TEMPERATURE_MON: Allows temperature regulation (various options)By default this uses classic bsitro temperature regulation,which attempts to regulate the output at the max defined temperature. See note and end of section about this.
TEMP_STEP_DOWN: Requires TEMPERATURE_MON is defined, uses a hybrid of TURBO timeout and bistro temp moon. After hitting a max temp, it just jumps back to TURBO_STEPDOWN level,and a short click bumps it back up. Note that the first line of defense is your thumb. If the light is too hot, you turn it off. The second, not first,line of protection is this. So if this cuts in too soon,raise the temp threshold with the calibration mode. Then you shouldn’t really need to use the tap-up feature until after the light has cooled some. However, if you tap up while it’s still hot you’ll get a default of 10s minimum in turbo before the temp will be checked again. You can adjust this with the MINIMUM_TURBO_TIME option.
USE_STAR3 uses BLFA6 star 3 sensing code, you probably don’t need it.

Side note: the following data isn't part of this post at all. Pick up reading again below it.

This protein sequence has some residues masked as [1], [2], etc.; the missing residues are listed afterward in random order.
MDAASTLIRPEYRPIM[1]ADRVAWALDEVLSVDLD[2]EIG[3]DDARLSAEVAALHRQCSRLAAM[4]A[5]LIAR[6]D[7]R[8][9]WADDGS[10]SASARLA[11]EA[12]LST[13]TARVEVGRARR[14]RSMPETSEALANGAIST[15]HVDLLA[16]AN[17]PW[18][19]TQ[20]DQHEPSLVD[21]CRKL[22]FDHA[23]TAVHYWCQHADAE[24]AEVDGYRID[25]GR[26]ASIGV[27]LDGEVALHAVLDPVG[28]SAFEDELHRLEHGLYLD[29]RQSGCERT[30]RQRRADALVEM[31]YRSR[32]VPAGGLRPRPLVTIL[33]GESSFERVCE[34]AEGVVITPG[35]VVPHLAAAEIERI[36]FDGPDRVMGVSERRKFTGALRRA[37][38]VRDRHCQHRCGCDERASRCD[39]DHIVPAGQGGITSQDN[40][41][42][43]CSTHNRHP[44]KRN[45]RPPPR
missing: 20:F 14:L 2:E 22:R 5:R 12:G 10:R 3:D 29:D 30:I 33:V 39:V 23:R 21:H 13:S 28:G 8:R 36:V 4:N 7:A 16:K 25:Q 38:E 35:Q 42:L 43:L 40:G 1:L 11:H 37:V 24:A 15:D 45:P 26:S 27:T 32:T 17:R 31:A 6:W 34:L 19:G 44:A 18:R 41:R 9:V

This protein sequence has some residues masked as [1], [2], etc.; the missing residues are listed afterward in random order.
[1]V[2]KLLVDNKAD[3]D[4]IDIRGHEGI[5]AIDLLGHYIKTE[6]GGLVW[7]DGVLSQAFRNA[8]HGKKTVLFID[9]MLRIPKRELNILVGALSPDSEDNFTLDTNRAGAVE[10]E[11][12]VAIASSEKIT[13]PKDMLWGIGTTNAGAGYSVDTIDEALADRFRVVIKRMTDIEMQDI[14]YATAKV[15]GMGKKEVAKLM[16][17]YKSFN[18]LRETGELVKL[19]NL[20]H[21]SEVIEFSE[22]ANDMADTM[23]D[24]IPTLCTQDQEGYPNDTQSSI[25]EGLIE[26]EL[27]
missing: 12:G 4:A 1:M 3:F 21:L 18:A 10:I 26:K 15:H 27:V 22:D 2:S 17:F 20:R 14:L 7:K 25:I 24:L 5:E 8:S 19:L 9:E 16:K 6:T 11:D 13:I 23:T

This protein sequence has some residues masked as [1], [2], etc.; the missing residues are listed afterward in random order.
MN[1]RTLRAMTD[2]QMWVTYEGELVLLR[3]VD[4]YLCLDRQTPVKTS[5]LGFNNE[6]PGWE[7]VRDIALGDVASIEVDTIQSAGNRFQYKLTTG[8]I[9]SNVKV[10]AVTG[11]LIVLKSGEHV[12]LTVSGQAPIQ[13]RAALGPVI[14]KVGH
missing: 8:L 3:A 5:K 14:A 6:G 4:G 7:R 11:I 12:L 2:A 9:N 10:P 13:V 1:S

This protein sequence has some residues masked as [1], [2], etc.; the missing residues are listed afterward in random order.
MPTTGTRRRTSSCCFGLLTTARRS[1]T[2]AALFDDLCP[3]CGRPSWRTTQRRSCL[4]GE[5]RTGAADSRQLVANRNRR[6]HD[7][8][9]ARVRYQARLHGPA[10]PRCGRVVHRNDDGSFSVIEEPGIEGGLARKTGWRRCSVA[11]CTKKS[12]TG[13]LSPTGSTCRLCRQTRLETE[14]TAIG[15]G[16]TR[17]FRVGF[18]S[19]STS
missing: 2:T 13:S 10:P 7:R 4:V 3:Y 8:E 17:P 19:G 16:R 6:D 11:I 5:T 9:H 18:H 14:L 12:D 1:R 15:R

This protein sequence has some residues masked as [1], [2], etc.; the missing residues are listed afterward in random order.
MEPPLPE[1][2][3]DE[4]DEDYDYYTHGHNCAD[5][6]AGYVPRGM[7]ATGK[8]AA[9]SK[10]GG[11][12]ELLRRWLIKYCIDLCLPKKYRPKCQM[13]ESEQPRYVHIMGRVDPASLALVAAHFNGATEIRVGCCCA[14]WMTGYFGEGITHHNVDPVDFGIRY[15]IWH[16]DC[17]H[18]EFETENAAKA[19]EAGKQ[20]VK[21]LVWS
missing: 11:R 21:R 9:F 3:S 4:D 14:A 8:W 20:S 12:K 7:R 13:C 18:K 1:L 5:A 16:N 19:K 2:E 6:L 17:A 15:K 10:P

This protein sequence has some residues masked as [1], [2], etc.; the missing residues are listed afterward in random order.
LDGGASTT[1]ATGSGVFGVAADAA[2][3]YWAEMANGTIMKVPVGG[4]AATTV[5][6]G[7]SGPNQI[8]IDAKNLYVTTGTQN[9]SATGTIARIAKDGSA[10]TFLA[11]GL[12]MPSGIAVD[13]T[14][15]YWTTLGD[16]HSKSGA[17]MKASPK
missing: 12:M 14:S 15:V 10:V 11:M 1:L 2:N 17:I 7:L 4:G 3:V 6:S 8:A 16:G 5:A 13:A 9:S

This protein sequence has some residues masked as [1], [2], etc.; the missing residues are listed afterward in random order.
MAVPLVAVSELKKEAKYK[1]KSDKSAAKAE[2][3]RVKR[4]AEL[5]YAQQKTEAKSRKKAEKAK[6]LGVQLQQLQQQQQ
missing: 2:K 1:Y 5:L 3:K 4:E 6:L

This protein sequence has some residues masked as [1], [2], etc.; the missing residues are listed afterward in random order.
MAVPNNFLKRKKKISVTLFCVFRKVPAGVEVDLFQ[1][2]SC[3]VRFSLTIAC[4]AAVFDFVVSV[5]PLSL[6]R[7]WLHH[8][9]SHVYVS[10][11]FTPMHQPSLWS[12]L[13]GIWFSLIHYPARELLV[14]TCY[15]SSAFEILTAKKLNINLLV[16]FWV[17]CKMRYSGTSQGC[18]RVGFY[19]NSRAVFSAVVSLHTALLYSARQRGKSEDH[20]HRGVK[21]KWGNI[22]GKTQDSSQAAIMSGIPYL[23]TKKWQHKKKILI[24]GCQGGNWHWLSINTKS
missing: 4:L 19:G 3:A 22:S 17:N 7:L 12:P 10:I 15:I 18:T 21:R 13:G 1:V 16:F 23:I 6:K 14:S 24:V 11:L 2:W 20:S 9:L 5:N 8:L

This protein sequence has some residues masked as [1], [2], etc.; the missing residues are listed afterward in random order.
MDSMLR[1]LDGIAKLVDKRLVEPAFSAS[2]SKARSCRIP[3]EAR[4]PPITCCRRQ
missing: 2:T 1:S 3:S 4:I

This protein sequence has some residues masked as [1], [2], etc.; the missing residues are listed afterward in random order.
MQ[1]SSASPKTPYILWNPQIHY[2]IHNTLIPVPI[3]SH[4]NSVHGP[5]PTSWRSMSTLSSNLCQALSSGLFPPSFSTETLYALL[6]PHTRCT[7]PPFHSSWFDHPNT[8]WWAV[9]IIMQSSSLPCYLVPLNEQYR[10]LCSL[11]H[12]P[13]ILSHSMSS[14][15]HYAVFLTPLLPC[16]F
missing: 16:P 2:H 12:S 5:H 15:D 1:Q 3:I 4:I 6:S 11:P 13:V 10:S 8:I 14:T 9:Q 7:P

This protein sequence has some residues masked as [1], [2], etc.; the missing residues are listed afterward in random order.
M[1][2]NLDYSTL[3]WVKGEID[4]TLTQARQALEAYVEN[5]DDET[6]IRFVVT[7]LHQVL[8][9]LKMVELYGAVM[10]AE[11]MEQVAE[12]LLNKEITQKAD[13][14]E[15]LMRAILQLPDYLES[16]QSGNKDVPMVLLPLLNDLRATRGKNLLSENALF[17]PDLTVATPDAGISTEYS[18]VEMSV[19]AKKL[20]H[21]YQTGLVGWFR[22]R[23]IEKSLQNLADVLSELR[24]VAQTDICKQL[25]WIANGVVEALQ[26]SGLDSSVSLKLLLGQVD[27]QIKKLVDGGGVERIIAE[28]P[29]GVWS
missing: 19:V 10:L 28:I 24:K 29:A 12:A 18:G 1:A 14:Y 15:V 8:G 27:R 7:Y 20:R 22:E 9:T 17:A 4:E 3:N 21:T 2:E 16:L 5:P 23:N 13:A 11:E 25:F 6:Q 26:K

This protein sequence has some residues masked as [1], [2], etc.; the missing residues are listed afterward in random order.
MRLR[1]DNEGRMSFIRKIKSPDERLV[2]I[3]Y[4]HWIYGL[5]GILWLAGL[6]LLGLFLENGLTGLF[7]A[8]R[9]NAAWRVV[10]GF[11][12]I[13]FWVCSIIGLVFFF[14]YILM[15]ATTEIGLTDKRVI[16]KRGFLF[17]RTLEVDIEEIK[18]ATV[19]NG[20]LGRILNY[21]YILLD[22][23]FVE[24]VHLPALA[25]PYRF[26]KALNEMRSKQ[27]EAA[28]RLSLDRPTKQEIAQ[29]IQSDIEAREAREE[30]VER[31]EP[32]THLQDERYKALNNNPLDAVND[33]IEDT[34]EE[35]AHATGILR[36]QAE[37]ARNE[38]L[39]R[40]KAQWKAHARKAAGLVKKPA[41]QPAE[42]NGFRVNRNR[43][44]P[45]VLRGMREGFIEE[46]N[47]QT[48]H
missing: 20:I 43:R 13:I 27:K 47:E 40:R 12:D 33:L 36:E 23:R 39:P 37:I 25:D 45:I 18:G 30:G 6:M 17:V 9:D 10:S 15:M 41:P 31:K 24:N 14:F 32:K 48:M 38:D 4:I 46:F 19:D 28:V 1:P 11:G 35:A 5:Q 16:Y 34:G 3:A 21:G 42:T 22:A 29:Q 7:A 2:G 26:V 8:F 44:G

USE_MUGGLE/REVERSE/MOON: Can now disable the lights menu options for these.
USE_FIRSTBOOT enables the reset menu option.
INIT_BLAH defines the initial and reset value of BLAH (modegroup, etc…) Un comment the strobes you need. You don’t need to worry about the numbers, so long as they are all different and all below MINIMUM_OVERRIDE_MODE as instructed in the comments. Generally you just need to un-comment or comment them. These should match the modes defined in the modegroups and the hidden modes group in the selected modegroup.h file.
Edit your chosen modegroup file(see Customizing the Configuration), found in the modegroups subdirectory. Ramps define the setting for each PWM at each available level. Make sure RAMP_SIZE matches the total number of ramp modes. Define a RAMP for every PWM channel (see Customizing the Layout). Define your hidden modes, and modegroups, following available examples and comments. That’s it.
VI.4 Selecting your Configuration
You can either add your main configuration file to the Makefile if building that way(or if using config-custom, it’s already there) or you can edit bistro-HD.c and define the ATTINY version and config file near the top. Then you should compile using the normal Atmel Studio compilation. See compiling instructions above.
VII.1 Voltage calibration with battcheck